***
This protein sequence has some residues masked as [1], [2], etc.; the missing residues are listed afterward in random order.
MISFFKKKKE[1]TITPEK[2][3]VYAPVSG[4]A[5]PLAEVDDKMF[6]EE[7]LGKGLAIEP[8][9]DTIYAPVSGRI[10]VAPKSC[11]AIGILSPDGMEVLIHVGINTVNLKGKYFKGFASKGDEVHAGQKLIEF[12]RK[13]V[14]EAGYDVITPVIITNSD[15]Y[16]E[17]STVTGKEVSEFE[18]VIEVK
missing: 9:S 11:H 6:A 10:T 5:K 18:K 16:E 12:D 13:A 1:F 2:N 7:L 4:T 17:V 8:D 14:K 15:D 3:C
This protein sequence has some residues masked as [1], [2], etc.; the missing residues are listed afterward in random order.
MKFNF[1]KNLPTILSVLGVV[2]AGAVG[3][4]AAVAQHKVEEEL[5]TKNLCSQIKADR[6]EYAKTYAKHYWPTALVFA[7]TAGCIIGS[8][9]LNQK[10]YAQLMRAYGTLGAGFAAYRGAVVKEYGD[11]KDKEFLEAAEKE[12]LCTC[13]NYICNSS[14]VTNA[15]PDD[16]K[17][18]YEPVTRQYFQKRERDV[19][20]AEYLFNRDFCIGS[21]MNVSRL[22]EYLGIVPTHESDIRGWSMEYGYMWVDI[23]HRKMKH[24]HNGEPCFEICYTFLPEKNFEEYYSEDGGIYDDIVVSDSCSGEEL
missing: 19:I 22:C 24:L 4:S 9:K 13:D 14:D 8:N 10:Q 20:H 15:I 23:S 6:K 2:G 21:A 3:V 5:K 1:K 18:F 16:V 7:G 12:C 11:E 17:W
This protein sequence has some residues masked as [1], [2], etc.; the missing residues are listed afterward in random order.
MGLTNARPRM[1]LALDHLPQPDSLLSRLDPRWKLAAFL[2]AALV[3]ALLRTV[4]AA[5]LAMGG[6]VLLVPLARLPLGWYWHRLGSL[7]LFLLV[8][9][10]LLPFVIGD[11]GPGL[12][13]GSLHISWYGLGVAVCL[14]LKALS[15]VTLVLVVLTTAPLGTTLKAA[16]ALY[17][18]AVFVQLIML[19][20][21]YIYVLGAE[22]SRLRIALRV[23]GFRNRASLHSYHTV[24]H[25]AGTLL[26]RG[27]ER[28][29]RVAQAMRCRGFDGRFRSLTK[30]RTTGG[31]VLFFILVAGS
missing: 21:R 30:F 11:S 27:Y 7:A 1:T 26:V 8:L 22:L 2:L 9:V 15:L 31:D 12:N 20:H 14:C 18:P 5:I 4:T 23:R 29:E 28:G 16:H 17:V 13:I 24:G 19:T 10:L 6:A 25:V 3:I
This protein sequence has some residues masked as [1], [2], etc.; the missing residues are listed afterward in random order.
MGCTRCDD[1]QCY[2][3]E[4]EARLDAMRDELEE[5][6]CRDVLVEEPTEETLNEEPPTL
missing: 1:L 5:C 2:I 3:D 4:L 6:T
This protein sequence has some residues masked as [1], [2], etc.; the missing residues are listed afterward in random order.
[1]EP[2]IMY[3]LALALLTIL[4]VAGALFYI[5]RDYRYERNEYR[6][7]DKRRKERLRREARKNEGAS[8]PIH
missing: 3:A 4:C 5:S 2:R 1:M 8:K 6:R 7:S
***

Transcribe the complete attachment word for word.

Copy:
This protein sequence has some residues masked as [1], [2], etc.; the missing residues are listed afterward in random order.
MISFFKKKKE[1]TITPEK[2][3]VYAPVSG[4]A[5]PLAEVDDKMF[6]EE[7]LGKGLAIEP[8][9]DTIYAPVSGRI[10]VAPKSC[11]AIGILSPDGMEVLIHVGINTVNLKGKYFKGFASKGDEVHAGQKLIEF[12]RK[13]V[14]EAGYDVITPVIITNSD[15]Y[16]E[17]STVTGKEVSEFE[18]VIEVK
missing: 9:S 11:H 6:A 10:T 5:K 18:K 16:E 12:D 13:A 1:F 2:N 7:L 4:T 17:V 8:D 14:K 15:D 3:C
This protein sequence has some residues masked as [1], [2], etc.; the missing residues are listed afterward in random order.
MKFNF[1]KNLPTILSVLGVV[2]AGAVG[3][4]AAVAQHKVEEEL[5]TKNLCSQIKADR[6]EYAKTYAKHYWPTALVFA[7]TAGCIIGS[8][9]LNQK[10]YAQLMRAYGTLGAGFAAYRGAVVKEYGD[11]KDKEFLEAAEKE[12]LCTC[13]NYICNSS[14]VTNA[15]PDD[16]K[17][18]YEPVTRQYFQKRERDV[19][20]AEYLFNRDFCIGS[21]MNVSRL[22]EYLGIVPTHESDIRGWSMEYGYMWVDI[23]HRKMKH[24]HNGEPCFEICYTFLPEKNFEEYYSEDGGIYDDIVVSDSCSGEEL
missing: 19:I 22:C 24:L 4:S 9:K 13:D 14:D 8:N 10:Q 20:H 15:I 23:S 6:K 2:G 21:A 3:V 5:K 1:K 18:F 16:V 7:G 12:C 11:E 17:W
This protein sequence has some residues masked as [1], [2], etc.; the missing residues are listed afterward in random order.
MGLTNARPRM[1]LALDHLPQPDSLLSRLDPRWKLAAFL[2]AALV[3]ALLRTV[4]AA[5]LAMGG[6]VLLVPLARLPLGWYWHRLGSL[7]LFLLV[8][9][10]LLPFVIGD[11]GPGL[12][13]GSLHISWYGLGVAVCL[14]LKALS[15]VTLVLVVLTTAPLGTTLKAA[16]ALY[17][18]AVFVQLIML[19][20][21]YIYVLGAE[22]SRLRIALRV[23]GFRNRASLHSYHTV[24]H[25]AGTLL[26]RG[27]ER[28][29]RVAQAMRCRGFDGRFRSLTK[30]RTTGG[31]VLFFILVAGS
missing: 21:R 30:F 11:S 27:Y 7:A 1:T 26:V 8:L 22:L 2:L 9:V 15:L 31:D 12:N 20:H 14:C 18:P 5:I 4:T 23:R 29:E 28:G 16:H 17:V 13:I 24:G 19:T 10:L 6:A 25:V 3:I
This protein sequence has some residues masked as [1], [2], etc.; the missing residues are listed afterward in random order.
MGCTRCDD[1]QCY[2][3]E[4]EARLDAMRDELEE[5][6]CRDVLVEEPTEETLNEEPPTL
missing: 1:L 5:C 2:I 3:D 4:L 6:T
This protein sequence has some residues masked as [1], [2], etc.; the missing residues are listed afterward in random order.
[1]EP[2]IMY[3]LALALLTIL[4]VAGALFYI[5]RDYRYERNEYR[6][7]DKRRKERLRREARKNEGAS[8]PIH
missing: 3:A 4:C 5:S 2:R 1:M 8:K 6:R 7:S